Obviously, Eco Child’s Play is a pro-breastfeeding blog. Not only does breastfeeding provide amazing benefits to mother and child, it is also better for our environment. Often when we post pieces pr0-breastfeeding and anti-formula, we are accused by readers of being insensitive to those who cannot breastfeed.
Although we recognize breastfeeding is difficult for many, and there are certain situations in which breastfeeding is impossible (gay adoption, for example), there are instances when parents have overcome incredible odds to lactate.
Adoption is often cited by our readers as one reason they were unable to breastfeed. Although I have read that is possible for an adoptive parent to lactate, I had never heard of a specific example. This weekend, I encountered one woman’s story I thought important to share.
This woman’s story highlights the amazing abilities and commitment of an adoptive mother to breastfeed.
The story reported in iVillage explains:
Patricia Hofmann’s inability to have children biologically didn’t prevent her from breastfeeding.
The Beverly mother adopted her son, William, three days after his birthday on July 31, 2006. Shortly after laying eyes on her infant son, Hofmann held her new baby against her breast and fed him without a bottle…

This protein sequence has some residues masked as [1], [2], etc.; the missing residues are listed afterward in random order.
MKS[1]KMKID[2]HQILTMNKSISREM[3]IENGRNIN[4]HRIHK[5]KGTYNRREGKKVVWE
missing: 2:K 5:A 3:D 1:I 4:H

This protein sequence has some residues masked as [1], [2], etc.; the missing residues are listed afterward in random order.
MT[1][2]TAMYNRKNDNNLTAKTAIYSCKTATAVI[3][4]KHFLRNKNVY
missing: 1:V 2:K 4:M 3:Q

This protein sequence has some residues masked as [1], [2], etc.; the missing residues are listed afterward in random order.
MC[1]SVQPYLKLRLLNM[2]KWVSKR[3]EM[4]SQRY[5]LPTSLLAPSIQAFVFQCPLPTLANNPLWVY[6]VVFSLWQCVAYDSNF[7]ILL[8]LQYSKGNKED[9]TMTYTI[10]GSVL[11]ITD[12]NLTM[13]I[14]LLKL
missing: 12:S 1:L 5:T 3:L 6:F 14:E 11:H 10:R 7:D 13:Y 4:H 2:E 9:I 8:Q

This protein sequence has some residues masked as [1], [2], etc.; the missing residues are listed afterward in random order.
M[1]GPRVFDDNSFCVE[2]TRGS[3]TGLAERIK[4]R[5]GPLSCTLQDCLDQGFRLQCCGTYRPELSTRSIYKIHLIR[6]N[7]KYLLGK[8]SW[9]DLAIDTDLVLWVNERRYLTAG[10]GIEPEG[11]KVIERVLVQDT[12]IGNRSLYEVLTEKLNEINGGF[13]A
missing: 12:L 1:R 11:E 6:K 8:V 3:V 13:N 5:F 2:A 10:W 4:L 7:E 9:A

“All of a sudden we were handed this little baby and being able to place him immediately to the breast made a huge difference. It didn’t feel like this was somebody else’s baby that I was taking care of. It felt like this was my baby,” Hofmann said.
Patricia’s commitment to breastfeeding didn’t begin the moment she saw her adoptive son. She took herbal supplements, like fenugreek, and pumped three times a day. After two months, she saw her first drop of breastmilk. Eventually she resorted to prescription medication to help her lactate:
The herbs boosted her milk production to a couple of ounces per day. Hofmann froze her milk in the hope that she’d be able to share it with a baby some day.
After four months, Hofmann added domperidome to her daily routine of pumping and herbs. This medication has long been used to treat stomach disorders but had the side effect of causing lactation. After adding domperidome, Hofmann’s milk production ballooned to upwards of 10 ounces per day.
“The only thing that is missing when you induce lactation is that you don’t get the colostrum in the first couple of days. Other than that, my breast milk is the same as anyone else that has given birth,” Hofmann said.
Some adoptive parents may consider Patricia’s efforts to breastfeed extraordinary, and I am not sure I would resort to domperidome. I do think I would try the herbal supplements and long term pumping if placed in her situation, recognizing supplementation with formula may be necessary. Is it reasonable to expect every adoptive mother to follow Patricia’s regime? Probably not, but lactation after adoption is possible!